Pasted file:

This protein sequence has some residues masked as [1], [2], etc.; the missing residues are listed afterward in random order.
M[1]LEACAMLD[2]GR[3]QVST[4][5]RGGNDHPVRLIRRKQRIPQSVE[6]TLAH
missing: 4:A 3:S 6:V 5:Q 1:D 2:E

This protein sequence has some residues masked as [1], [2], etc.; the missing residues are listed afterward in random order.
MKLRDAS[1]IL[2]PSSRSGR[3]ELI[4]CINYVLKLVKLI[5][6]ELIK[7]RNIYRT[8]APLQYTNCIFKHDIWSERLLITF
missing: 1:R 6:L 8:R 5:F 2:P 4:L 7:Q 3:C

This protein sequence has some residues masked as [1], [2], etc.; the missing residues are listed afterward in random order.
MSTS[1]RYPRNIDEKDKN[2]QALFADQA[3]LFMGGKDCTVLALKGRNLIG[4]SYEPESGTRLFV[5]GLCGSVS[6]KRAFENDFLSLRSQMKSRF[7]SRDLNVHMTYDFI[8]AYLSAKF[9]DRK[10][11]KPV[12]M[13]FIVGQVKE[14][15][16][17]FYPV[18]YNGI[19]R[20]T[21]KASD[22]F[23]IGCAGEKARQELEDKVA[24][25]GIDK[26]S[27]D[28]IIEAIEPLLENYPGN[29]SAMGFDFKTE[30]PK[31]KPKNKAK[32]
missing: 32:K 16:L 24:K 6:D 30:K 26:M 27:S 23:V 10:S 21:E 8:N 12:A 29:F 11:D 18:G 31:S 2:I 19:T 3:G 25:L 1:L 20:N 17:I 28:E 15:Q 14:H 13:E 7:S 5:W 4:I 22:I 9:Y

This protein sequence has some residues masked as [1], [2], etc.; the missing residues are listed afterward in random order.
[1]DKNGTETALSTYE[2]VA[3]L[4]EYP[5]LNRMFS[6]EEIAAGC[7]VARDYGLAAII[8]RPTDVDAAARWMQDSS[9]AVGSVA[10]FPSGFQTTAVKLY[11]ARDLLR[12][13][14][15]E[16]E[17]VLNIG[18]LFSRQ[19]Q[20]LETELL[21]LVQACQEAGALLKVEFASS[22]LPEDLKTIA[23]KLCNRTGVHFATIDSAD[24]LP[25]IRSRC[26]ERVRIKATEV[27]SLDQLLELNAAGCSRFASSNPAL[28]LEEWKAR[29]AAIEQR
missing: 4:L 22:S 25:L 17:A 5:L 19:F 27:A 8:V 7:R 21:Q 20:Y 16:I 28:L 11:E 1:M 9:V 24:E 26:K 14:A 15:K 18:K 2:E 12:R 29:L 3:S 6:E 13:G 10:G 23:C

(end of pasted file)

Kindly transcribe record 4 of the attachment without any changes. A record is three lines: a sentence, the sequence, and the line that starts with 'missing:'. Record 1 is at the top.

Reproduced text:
This protein sequence has some residues masked as [1], [2], etc.; the missing residues are listed afterward in random order.
[1]DKNGTETALSTYE[2]VA[3]L[4]EYP[5]LNRMFS[6]EEIAAGC[7]VARDYGLAAII[8]RPTDVDAAARWMQDSS[9]AVGSVA[10]FPSGFQTTAVKLY[11]ARDLLR[12][13][14][15]E[16]E[17]VLNIG[18]LFSRQ[19]Q[20]LETELL[21]LVQACQEAGALLKVEFASS[22]LPEDLKTIA[23]KLCNRTGVHFATIDSAD[24]LP[25]IRSRC[26]ERVRIKATEV[27]SLDQLLELNAAGCSRFASSNPAL[28]LEEWKAR[29]AAIEQR
missing: 4:L 22:S 25:L 17:A 5:L 19:F 27:A 8:V 7:R 21:Q 20:Y 16:I 28:L 11:E 1:M 9:V 24:E 26:K 14:A 15:K 18:K 2:E 12:R 29:L 3:S 6:E 13:G 10:G 23:C